To rally, or not to rally

By Duru

November 20, 2002

I am writing this message quickly because the markets may be on the verge of another big leg up in this latest bear rally....or the biggest head fake of the year.

After hitting big-time lows in early October, the market rallied sharply for the following week and quickly settled into a loose trading range. We have been stuck there for the last 4 or 5 weeks - the Nasdaq, the market full of technology stocks, has outperformed with a noticeable continued climb upwards. The Nazz's performance makes sense since a lot of the latest rally has been based on pure speculation and people typically turn to these kinds of stocks to speculate. Plus, these stocks have been heavily shorted during this bear market and shorters are quick to close out positions when they turn against them (these close-outs require buying BACK the stock.)

Anyway, I write to give my last warning of the year of how to treat the possible arrival of another sharp rally. IF, and I do mean IF, we begin rallying again, the Nasdaq will be the first to confirm the next leg up. It will eventually drag the Dow and S&P with it, but, in the end, the Nasdaq's run should be particularly sharp and swift. This rally might mark a major capitulation for those betting against tech stocks by shorting them. The rally will simply be too painful for the bulk of them to hang on, and they will scramble like mad to buy these same stocks back. The rally should then die out as this momentous covering activity finally dies out.

I do not like to give such general prognostications, but in this case, I think it allows me to describe some of the dynamics that are likely at work here.

And the eternal question is "what should I do?" Well, I continue to maintain that this market is not going to be one to invest in, only trade in. If you happen to be a great stock picker, there are probably a few good investment ideas that you can buy and hold onto (high-dividend paying stocks come immediately to mind). But in general, this new era will be the one of the trader - nimble enough and willing to buy into fear and sell into hype as the market gyrates all over the place. I also still foresee the lows of October eventually being broken, most likely in Spring of next year as all the weight of economic reality finally bursts this latest round of speculation. Essentially, as I argued last year around this time about Spring of 2002, it will take that long for the true outlook for 2003 to become apparent to those with even the biggest rose-colored glasses. Do not forget, Nov-April is a seasonally strong period for stocks, even with all the grand economic and political risks across the nation and the globe bearing down on us. As long as the year has not happened yet or gotten too far along, people can be optimistic about its prospects.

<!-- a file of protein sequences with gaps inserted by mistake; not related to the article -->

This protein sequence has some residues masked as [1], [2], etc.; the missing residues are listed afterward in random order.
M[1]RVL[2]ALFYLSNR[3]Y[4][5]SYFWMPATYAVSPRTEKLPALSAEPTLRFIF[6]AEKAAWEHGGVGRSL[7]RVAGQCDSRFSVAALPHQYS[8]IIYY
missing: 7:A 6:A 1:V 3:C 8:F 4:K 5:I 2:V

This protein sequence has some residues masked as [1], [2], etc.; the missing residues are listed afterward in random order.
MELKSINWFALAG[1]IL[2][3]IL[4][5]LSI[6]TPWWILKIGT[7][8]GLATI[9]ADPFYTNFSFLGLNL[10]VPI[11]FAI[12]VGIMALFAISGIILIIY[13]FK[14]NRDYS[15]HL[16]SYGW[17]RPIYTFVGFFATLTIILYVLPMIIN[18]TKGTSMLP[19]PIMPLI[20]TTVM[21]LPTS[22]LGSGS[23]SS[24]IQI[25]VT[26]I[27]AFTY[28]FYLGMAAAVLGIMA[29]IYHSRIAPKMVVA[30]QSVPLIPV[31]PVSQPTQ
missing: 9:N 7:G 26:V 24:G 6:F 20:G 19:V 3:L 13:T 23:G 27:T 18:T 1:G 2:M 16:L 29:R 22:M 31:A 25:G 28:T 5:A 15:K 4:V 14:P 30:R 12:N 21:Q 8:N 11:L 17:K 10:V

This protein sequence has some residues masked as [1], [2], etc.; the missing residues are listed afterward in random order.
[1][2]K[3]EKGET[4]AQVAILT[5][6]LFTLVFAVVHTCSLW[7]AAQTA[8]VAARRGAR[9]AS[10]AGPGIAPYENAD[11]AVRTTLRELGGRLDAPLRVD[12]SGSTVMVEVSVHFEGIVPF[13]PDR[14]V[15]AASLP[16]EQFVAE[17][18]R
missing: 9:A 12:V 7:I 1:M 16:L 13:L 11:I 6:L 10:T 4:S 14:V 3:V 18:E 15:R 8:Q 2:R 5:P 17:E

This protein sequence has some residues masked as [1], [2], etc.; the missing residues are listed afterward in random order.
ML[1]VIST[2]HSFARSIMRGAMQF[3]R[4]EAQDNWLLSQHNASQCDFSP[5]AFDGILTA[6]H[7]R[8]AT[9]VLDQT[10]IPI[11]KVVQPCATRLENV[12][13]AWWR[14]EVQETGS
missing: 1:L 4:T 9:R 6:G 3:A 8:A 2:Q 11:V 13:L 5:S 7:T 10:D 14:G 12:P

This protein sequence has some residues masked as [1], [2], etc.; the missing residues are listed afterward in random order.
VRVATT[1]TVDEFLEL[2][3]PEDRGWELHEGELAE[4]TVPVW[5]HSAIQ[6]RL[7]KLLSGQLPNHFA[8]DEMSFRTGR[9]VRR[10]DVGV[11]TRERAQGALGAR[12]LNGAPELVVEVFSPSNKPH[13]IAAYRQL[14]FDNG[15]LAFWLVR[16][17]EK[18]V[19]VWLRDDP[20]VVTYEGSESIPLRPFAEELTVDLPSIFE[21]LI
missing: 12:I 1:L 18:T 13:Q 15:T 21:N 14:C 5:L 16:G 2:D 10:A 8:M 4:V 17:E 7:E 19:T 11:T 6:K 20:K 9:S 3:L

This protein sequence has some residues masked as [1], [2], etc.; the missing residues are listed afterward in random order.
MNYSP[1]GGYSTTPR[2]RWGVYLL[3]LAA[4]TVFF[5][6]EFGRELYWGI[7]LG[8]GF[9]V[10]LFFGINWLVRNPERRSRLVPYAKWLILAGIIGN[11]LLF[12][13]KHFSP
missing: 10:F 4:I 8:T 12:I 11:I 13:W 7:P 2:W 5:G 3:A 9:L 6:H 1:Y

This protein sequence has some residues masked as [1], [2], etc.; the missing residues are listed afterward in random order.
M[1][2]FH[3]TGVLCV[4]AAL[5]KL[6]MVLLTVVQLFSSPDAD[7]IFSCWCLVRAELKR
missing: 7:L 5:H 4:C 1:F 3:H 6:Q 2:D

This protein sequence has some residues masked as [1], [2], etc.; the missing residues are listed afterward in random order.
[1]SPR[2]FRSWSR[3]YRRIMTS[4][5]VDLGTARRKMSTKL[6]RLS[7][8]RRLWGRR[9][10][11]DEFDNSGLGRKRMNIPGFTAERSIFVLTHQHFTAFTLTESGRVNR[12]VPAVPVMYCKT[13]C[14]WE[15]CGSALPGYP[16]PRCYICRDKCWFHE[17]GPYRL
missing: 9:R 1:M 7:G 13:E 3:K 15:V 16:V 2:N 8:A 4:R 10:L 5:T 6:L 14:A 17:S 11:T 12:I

To bolster my case that you should *not* be surprised if the market remains relatively flat for the rest of the decade (YES! For the next 7-8 years!), I have attached several charts of the Dow {see quarterly chart from 1950-2002, monthly chart from 1964-1982, and monthly chart from 1997-2002}. They are self-explanatory, but pay attention to how you can be in the midst of a trading range and be either bearish or bullish and still manage to make $$$.

So, look out above or below! However the market shakes out going into year-end, it should be dramatic....